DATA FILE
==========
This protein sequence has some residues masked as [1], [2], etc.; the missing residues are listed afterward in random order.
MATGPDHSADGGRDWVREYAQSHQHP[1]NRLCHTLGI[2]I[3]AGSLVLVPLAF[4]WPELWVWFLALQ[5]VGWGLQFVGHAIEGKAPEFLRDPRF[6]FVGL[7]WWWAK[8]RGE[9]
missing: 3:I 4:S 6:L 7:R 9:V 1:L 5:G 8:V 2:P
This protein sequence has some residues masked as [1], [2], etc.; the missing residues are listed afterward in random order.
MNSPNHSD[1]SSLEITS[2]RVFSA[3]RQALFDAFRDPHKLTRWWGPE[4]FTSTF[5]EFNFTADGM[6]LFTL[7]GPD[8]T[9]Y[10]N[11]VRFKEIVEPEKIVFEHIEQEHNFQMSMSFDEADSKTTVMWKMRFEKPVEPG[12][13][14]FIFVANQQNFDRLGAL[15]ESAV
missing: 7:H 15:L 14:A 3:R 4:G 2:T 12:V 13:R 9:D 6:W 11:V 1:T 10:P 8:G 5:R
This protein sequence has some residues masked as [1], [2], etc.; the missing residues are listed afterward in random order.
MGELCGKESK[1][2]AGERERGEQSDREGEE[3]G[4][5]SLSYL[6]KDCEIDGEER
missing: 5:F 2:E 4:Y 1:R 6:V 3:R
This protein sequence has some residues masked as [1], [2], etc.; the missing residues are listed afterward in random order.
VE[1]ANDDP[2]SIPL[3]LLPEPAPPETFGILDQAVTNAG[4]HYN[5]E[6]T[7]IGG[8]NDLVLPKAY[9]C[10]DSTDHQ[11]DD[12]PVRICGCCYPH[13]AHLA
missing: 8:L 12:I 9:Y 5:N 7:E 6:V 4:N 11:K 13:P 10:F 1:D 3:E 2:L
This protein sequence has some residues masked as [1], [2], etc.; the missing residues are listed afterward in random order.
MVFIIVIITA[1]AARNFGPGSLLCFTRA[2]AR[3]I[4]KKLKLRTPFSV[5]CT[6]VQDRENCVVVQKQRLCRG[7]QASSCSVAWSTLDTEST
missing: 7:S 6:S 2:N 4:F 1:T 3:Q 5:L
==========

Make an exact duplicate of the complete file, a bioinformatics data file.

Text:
This protein sequence has some residues masked as [1], [2], etc.; the missing residues are listed afterward in random order.
MATGPDHSADGGRDWVREYAQSHQHP[1]NRLCHTLGI[2]I[3]AGSLVLVPLAF[4]WPELWVWFLALQ[5]VGWGLQFVGHAIEGKAPEFLRDPRF[6]FVGL[7]WWWAK[8]RGE[9]
missing: 3:I 4:S 6:L 7:R 9:V 1:L 5:G 8:V 2:P
This protein sequence has some residues masked as [1], [2], etc.; the missing residues are listed afterward in random order.
MNSPNHSD[1]SSLEITS[2]RVFSA[3]RQALFDAFRDPHKLTRWWGPE[4]FTSTF[5]EFNFTADGM[6]LFTL[7]GPD[8]T[9]Y[10]N[11]VRFKEIVEPEKIVFEHIEQEHNFQMSMSFDEADSKTTVMWKMRFEKPVEPG[12][13][14]FIFVANQQNFDRLGAL[15]ESAV
missing: 7:H 15:L 14:A 3:R 4:G 2:T 12:V 13:R 9:D 6:W 11:V 1:T 10:P 8:G 5:R
This protein sequence has some residues masked as [1], [2], etc.; the missing residues are listed afterward in random order.
MGELCGKESK[1][2]AGERERGEQSDREGEE[3]G[4][5]SLSYL[6]KDCEIDGEER
missing: 5:F 2:E 4:Y 1:R 6:V 3:R
This protein sequence has some residues masked as [1], [2], etc.; the missing residues are listed afterward in random order.
VE[1]ANDDP[2]SIPL[3]LLPEPAPPETFGILDQAVTNAG[4]HYN[5]E[6]T[7]IGG[8]NDLVLPKAY[9]C[10]DSTDHQ[11]DD[12]PVRICGCCYPH[13]AHLA
missing: 8:L 12:I 9:Y 5:N 7:E 6:V 4:N 11:K 13:P 10:F 1:D 3:E 2:L
This protein sequence has some residues masked as [1], [2], etc.; the missing residues are listed afterward in random order.
MVFIIVIITA[1]AARNFGPGSLLCFTRA[2]AR[3]I[4]KKLKLRTPFSV[5]CT[6]VQDRENCVVVQKQRLCRG[7]QASSCSVAWSTLDTEST
missing: 7:S 6:S 2:N 4:F 1:T 3:Q 5:L